The lens through which you see the world around you from a cycle is just something else. From the leafy lanes of posh Koregaon Park to the gullies of inner city Pune that would otherwise be impossible with the hustle bustle and rush of the rest of the day, the grand old bungalows in the cantonment area to Pune Race Course with galloping steeds – it is such a joy to observe it all! And it is such a privilege to be able to take it all in.

You're all set to do something amazing with the ride from Manali to Khardung Laa! How do you feel about it? What is your special training regimen like? 

I am really, really excited. Really. Having summited Kilimanjaro’s Uhuru Peak at 18341 feet, I know that this expedition is not going to be a pedal in the park. It is going to be demanding at best, testing the physical and mental limits of me as an individual as well as that of us as a team. Yet, having said that, it promises to be a ride of a lifetime, both because of the grandeur of the Himalayas but also because of the experience of being a tandem captain. Cycling with Divyanshu, who lost his eyesight when he was 19, is an experience by itself and gives me insight into a whole new world. The cause of inclusive sport has now become a life-changing experience whose power I have personally understood and am now committed to. Couple all of this with the fact that the Himalayas are an amateur photographer’s dream come true, nothing could be better!

As for training for the expedition (it is called InSync #M2K2017), there has been a lot going on. Apart from the daily and weekly practice ride schedules, getting comfortable with a tandem cycle is a different ball game altogether. You need to handle a much longer, larger cycle frame. You need to handle the weight of your partner behind you. You need to learn navigation, especially on the turns. You need to perfect means of communication that work specifically for the both of you, especially since the captain on an inclusive expedition is responsible for talking through bumps and bad roads and uphills and slopes. Apart from all this, just the physical exertion was rather strenuous. My alarm has been constantly set at 4:30 AM to allow me to get ready and drive across town to Divyanshu’s place so we could practice. The day we did the 100-km stretch to Lavassa was especially gruelling thanks to rain spells followed by the sun beating down on us. Needless to say, apart from all this practice, work and every other commitment goes on and the rest of the day unfolds. Phew, it has been quite the ride (literally!)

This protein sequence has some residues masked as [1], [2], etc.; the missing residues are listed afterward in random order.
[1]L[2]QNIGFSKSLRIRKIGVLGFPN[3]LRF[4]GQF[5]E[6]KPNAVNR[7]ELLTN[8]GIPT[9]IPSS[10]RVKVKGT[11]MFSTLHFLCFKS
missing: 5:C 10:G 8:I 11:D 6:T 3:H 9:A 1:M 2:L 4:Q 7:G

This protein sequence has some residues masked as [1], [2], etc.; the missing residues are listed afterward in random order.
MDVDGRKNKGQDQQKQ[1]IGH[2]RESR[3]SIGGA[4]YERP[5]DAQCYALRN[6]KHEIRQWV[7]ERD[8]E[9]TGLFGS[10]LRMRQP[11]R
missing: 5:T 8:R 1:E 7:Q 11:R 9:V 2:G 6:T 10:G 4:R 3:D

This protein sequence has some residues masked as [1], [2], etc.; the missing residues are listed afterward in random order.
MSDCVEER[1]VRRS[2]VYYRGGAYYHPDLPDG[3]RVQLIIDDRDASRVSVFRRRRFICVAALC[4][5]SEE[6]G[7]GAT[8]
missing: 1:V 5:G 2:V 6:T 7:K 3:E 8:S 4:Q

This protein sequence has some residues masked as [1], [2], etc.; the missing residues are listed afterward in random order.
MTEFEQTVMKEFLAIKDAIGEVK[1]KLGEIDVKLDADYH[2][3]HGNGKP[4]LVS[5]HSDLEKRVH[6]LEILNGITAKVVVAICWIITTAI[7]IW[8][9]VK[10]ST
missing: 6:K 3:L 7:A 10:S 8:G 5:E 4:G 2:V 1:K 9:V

Can you tell us a little about your family? What do they think about the new amazing thing you're about to do?

My immediate family includes my super-wife Nilakshi, and our two independent, talented, and gorgeous girls – Nicole (20) and Caitlyn (18). Nilakshi is also my partner at work and gives me the wings and support I need to set off on my crazy expeditions. My older daughter studies in the city and has the voice of an angel. My younger daughter is all set to fly off to the US to start college, and is spending her time before then helping out with the expedition behind the scenes as well! My family has been incredibly supportive of my participation in InSync #M2K2017. As Nicole said the other day, it is almost like they have been a part of the expedition every single step of the way because of how many experiences and stories I come home with every day. For Caitlyn, the experience has been so much deeper because of her direct involvement as well. It has opened her eyes to a world that she had no idea about until ABBF came around. It is showing us all how each one of us can make a difference, so I guess the right emotion would be a mixture of pride, excitement, and humility. Even my nine-year-old niece has found words like ‘inspiration’ to describe the expedition and what we are all trying to do!

What have your personal challenges been? How have / do you work to overcome them? What inspires you?


Rome was not built in a day and life is a journey. All too often we forget that we are fragile and only tenants of this beautiful planet. It is this knowledge, and the unwavering support of my family and friends, that gives me the strength, inspiration, and motivation to do what I do every single day.